Be open and transparent with your employees about the plans for the sale. Without clear communication, they could be caught off guard with changes during the busiest time of year.
During tax season, your employees are likely putting in long hours to deliver great service to your clients, and they deserve to be kept in the loop so they aren’t blindsided. Let them know how involved the new owner will be, when the sale is expected to take place, and if they are likely to have a job when the sale goes through. Keep them up to date as the process unfolds and if anything changes. Your employees might not be the people buying the firm, but they are one of your most valuable assets and should be included and treated well.
Have an open discussion about what it will take to be successful during the transition and provide them with the resources they need. Delegate your responsibilities to other employees and have someone be in charge as you are busy with details of the sale and eventually transition out of the firm. When employees are prepared and empowered, they will be ready to push through the changes and busyness and perform great work.
Focus on Clients
One of the biggest challenges of any accounting firm sale, but especially during tax season, is making sure the clients don’t suffer during the transition. No matter how chaotic things may seem behind the scenes, don’t let it impact the work you do for clients.
Try to set boundaries between all of the activities for selling the practice and serving your clients. That could mean only signing paperwork or discussing the sale at certain hours of the day or certain days of the week. When you are working with a client, give them your complete attention to best meet their needs instead of being distracted by the pending sale.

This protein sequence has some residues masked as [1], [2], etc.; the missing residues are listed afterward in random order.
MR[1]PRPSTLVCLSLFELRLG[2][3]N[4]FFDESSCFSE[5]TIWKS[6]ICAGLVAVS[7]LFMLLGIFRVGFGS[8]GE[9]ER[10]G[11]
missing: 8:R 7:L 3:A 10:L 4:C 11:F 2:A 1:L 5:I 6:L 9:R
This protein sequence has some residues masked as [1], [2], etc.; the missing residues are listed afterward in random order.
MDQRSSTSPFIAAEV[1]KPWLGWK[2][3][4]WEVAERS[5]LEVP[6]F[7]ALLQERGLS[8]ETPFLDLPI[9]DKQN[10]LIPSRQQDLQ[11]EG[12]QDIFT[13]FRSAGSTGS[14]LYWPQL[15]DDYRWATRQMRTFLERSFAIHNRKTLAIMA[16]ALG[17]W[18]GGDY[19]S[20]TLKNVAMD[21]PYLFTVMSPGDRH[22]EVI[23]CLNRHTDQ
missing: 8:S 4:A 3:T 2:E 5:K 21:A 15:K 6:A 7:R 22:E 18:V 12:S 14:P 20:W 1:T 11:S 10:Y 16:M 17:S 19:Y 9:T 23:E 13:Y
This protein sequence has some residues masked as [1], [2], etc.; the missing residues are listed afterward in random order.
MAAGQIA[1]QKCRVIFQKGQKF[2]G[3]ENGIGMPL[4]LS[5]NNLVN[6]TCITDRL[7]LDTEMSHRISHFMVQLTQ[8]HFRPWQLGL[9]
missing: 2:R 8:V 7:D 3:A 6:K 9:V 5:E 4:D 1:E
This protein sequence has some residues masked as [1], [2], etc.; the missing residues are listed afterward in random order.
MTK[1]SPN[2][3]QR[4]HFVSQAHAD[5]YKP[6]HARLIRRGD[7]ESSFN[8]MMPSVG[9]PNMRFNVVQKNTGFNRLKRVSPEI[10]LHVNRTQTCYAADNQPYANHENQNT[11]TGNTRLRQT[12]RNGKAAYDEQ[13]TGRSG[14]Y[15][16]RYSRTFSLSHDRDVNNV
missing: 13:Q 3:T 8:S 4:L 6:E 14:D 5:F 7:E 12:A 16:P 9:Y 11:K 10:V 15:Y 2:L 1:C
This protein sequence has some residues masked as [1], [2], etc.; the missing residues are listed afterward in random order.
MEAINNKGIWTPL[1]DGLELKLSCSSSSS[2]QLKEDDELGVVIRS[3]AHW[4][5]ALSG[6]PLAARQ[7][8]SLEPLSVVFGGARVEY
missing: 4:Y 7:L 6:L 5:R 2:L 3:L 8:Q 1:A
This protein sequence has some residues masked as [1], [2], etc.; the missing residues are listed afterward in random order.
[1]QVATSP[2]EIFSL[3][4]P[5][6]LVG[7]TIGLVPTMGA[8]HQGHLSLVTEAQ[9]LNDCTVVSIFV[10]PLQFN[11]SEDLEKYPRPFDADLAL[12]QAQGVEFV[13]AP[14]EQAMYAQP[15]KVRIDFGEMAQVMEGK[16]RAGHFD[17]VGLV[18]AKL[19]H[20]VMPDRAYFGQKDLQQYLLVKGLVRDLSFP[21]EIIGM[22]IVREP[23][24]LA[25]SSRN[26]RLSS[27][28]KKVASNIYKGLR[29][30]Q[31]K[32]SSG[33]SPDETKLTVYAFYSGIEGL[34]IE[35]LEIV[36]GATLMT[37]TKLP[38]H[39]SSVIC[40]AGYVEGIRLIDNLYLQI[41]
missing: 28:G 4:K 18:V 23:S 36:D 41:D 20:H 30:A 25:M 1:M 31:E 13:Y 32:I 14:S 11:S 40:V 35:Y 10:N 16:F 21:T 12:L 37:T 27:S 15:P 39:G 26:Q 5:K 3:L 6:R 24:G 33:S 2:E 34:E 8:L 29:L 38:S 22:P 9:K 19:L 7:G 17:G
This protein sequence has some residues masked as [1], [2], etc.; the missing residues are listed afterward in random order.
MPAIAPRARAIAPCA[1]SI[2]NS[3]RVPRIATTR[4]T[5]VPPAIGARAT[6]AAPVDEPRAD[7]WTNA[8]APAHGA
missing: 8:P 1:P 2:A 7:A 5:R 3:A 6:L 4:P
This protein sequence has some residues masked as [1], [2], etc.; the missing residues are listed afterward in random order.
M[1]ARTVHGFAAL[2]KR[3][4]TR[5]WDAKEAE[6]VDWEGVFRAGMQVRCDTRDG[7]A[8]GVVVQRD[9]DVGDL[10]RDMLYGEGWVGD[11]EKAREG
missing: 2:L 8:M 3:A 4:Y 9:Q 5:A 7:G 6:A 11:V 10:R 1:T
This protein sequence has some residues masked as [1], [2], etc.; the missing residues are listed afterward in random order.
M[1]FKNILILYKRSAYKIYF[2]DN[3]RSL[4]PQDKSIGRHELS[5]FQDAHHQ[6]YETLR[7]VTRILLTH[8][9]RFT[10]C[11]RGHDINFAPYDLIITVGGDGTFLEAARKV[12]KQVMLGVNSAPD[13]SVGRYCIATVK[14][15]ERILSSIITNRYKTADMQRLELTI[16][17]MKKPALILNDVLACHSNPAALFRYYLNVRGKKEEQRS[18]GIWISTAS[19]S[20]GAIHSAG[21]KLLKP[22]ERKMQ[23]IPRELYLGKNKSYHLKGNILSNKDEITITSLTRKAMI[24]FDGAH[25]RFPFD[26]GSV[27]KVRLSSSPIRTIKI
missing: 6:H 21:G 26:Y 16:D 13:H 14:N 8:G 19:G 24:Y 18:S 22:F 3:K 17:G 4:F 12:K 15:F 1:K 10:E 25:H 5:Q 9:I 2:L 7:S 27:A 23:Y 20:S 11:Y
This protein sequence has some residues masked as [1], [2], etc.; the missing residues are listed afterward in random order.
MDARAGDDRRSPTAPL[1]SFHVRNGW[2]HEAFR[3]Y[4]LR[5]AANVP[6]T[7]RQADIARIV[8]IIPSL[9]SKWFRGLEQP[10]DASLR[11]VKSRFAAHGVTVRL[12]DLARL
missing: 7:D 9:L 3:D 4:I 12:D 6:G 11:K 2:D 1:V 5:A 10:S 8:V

Take the time to focus on each individual and their needs. Work through their questions and issues without worrying about the other things that have to get done.
Don’t leave your clients high and dry if something comes up with the sale. Always put clients first and have a backup plan if something comes up for the sale that you can’t reschedule. Investing time in clients always pays off. Even if it makes things busier during tax season, having a strong base of loyal clients will be worth it in the long run.
Don’t feel you need to do everything on your own. Use technology to simplify and make your work more efficient. Automate data entry, use a virtual assistant to schedule meetings, or use a software program to populate clients’ tax forms.
Taking advantage of technology frees up employees to work on other projects and can help the transition to the new owner go more smoothly. Automation is always important in accounting firms, especially if you are looking to grow your client base or facing a surge in work, but it becomes even more crucial during the sale and transition of the firm.
By adopting technology at your firm, you have more time to spend interacting with clients, communicating with customers, and working with your broker and prospective buyers without sacrificing the quality of work and service that comes out of your firm.
It also frees up employees to work on the transition efforts instead of getting bogged down with the mundane, day-to-day work. If the idea of giving some tasks to technology seems overwhelming or intimidating, start with a single task, such as entering client information or sending appointment reminders.
Once you’ve implemented that technology efficiently, you can add another piece to cover another task until slowly but surely, you’ve built an automated and efficient accounting firm.
Contact a Broker
Knowing how to sell an accounting firm during tax season with these eight tips can help the entire sale process and transition run more smoothly. It may be the busiest time of year in the accounting world, but that doesn’t mean it can’t also be a good time to sell your practice.
For your sale and transition to be as seamless as possible, contact professional broker, ProHorizons, to learn how they can help.